27. Wake Forest University (NC)
33. University of Rochester (NY)
35. Brandeis University (MA)
59. Worcester Polytechnic Institute (MA)
63. George Washington University (DC)
66. Clark University (MA)
78. American University (DC)
89. Marquette University
89. University of Delaware (DE)
96. University of Denver (CO)
96. University of San Francisco (CA)
102. Drexel University (PA) “Test Flexible”
106. Temple University (PA)
106. University of Arizona (AZ)
106. University of New Hampshire (NH)
115. Arizona State University (AZ)
119. DePaul University (IL)
119. Duquesne University (PA)
129. The Catholic University of America (DC)
136. George Mason University (VA)
140. Hofstra University (NY)
140. Washington State University (WA)
147. New School (NY)
Managing expectations while developing a college list is not easy. High school students today deal with a lot of “noise” from peers, parents, teachers, counselors, and if they are really unlucky, random people who have no business talking to them about college (I am looking at you Jay the Lyft driver). It is a hot topic and social media chatter does not help. Where they will go, what they will major in; there seems to be nothing sacred about the journey and no one feels compelled to keep their mouth shut.
And then there’s the critical issue that comes up with many of the students I work with: getting into the most selective American colleges is more fiercely competitive than ever before, with many schools reporting a record number of applicants (again), and corresponding record low admit rates (again). To many, this news is fear-inducing. How will I (or my child, parents have a lot of college-related fear, too!) possibly get admitted to a “top” college or university?
Answering how is hard. There are no silver bullets in this process, and the reality is with college admit rates under 10, 20, 30 percent at the most selective colleges and universities, most applicants won’t get admitted to these schools.
But here’s the thing: there are hundreds of other amazing schools that, in a heartbeat, most students would be happy attending. There is a nasty misconception that the most selective colleges and universities offer some magical golden ticket to greatness and a happy, fulfilling, and successful life. This is a myth. A name is just a name. Yes, brand means something to many people, and over time having a certain college on your resume might help your salary tick up, but it won’t help everyone and in the ways that many people think it will.
Instead of trying to become the applicant you think one of these uber selective schools will admit, I suggest a path of far less resistance and more authenticty—a path that includes looking at colleges where you have a realistic chance of being admitted, colleges that, perhaps, spark real joy.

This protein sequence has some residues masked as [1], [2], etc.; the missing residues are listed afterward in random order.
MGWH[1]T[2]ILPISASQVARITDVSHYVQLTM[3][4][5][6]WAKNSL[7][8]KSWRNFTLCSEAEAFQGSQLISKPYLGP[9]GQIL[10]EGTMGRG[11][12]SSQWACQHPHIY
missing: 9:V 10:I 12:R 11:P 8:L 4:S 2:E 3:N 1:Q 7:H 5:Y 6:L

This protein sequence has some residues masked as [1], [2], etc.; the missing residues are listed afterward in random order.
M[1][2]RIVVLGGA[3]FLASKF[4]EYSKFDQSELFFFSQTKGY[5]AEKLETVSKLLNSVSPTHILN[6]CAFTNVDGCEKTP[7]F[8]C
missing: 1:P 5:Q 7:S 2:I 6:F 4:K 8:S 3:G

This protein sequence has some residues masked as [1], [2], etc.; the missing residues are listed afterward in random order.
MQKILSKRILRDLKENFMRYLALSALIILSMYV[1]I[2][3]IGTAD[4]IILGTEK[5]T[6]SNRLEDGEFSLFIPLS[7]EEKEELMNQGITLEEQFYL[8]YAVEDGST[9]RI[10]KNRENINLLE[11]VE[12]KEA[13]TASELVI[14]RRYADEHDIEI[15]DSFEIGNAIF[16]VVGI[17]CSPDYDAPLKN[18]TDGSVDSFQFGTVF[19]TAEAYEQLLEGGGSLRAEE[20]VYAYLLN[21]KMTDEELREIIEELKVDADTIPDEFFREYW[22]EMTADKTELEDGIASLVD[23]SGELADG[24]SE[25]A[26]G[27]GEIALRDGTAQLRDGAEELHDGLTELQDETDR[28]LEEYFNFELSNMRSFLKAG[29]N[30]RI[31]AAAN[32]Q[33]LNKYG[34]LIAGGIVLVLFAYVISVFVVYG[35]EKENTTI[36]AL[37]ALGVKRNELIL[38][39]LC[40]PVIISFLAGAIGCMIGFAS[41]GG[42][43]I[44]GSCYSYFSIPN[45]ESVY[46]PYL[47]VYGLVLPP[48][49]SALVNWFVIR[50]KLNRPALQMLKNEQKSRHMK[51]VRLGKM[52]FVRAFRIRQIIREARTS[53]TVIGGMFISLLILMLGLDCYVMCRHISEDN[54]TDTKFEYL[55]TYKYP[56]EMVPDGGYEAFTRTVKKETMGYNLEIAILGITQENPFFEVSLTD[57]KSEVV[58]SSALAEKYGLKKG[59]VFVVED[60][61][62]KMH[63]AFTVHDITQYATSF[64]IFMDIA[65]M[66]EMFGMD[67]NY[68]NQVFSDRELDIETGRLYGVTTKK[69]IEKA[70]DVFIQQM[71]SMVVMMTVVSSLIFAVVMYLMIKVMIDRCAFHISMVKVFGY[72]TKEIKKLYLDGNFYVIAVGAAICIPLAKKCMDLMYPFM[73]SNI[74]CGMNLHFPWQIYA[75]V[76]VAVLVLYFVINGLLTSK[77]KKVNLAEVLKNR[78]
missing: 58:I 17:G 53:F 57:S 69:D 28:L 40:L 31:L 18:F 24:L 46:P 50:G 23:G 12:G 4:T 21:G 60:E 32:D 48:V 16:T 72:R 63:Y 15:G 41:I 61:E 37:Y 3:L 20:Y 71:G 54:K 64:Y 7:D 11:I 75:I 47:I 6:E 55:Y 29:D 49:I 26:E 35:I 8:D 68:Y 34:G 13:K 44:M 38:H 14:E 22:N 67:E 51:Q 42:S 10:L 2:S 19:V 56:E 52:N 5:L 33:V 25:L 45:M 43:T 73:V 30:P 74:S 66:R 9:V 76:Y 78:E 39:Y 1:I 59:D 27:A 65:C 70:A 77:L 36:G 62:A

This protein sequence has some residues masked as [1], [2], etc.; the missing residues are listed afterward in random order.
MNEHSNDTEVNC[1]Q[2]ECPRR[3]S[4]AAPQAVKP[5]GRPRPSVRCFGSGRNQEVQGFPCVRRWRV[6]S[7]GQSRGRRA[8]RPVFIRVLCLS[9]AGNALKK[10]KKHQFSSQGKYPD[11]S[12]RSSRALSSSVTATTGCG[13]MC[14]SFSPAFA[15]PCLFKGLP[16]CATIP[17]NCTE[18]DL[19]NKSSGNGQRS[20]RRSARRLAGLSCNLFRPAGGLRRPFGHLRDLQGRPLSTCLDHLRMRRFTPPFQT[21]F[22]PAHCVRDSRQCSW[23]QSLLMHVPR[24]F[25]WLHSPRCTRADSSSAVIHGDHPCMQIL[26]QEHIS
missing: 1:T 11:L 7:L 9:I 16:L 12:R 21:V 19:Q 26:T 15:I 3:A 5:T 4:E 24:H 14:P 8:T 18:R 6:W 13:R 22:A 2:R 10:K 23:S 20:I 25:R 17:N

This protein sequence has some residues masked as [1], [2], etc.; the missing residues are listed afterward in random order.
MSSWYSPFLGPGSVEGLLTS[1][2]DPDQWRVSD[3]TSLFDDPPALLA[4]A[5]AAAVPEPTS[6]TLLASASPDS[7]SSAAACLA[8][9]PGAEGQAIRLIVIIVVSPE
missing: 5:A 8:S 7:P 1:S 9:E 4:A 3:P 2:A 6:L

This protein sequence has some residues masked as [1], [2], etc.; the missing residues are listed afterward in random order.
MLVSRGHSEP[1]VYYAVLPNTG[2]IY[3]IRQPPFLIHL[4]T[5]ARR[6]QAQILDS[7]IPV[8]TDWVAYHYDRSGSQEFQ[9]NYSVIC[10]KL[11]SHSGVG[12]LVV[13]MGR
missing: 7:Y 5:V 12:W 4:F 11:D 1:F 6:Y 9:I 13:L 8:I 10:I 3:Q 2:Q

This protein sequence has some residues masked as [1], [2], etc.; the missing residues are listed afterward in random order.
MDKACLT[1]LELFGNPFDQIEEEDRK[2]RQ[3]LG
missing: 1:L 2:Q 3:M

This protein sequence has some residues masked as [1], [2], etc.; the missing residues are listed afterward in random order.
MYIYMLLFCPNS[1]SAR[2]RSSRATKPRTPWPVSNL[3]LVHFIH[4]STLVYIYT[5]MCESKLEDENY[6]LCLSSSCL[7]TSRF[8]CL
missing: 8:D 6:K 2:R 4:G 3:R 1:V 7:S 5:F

But again, how?! Try taking a page out of Marie Kondo’s book. The KonMari Method is Marie Kondo’s minimalism-inspired approach to tackling your stuff category-by-category rather than room-by-room. Here’s how I have applied it to creating a college list. There are six basic rules to get started:
Commit yourself to tidying up your list
Imagine your ideal college
Remove colleges from the list first (the ones you know you will not attend); before getting rid of colleges from the list, sincerely thank each of them for serving a purpose
Evaluate your list by category.
Follow the right order
Ask yourself if each college sparks joy
The categories to consider, in order:
Financial considerations, cost
Extracurricular offerings, social life, and happiness of students
Eligibility and competitiveness for admission
Miscellaneous Items (admit rates, legacy, special programs, study abroad etc.)
As you tidy your list ask yourself: why do I want these colleges on my list? Do they spark joy, meaning, does what they have to offer academically, extracurricularly, socially, and financially get me excited to attend? Am I more drawn to the name of the school, the brand, the prestige? What will school A (that I probably won’t get into) offer me that school B (that I probably can get into) cannot and vice versa? Am I evaluating colleges in a way that emphasizes my college priorities (and not my parents or my peers)?
Kondo believes that if you tidy your space, you can transform your life. I believe that if you tidy your college list, you can transform your college application journey. Shoot me an email to schedule a free 30-minute to learn more about how BMC supports students on their college applications and more.
Thought we’d share some local events from a few very popular schools. If you can’t get to campus, you should 100% connect with schools when they come to your area, in addition to being in touch via email. It’s a great way to learn about the school and its programs as well as demonstrate interest. Email us if there are other schools you want to see added to this list!
I am once again reposting this blog from Senior Assistant Director of Admission at Georgia Tech, Katie Mattli. If you think GT might be on your list, or even if it is not, this is a fun blog to read, and more important than it being fun (and often funny), they keep it very real. Real is something many college applicants—and their parents—lose sight of during this process. If you ever feel yourself veering off the path of real, head the Georgia Tech admissions blog.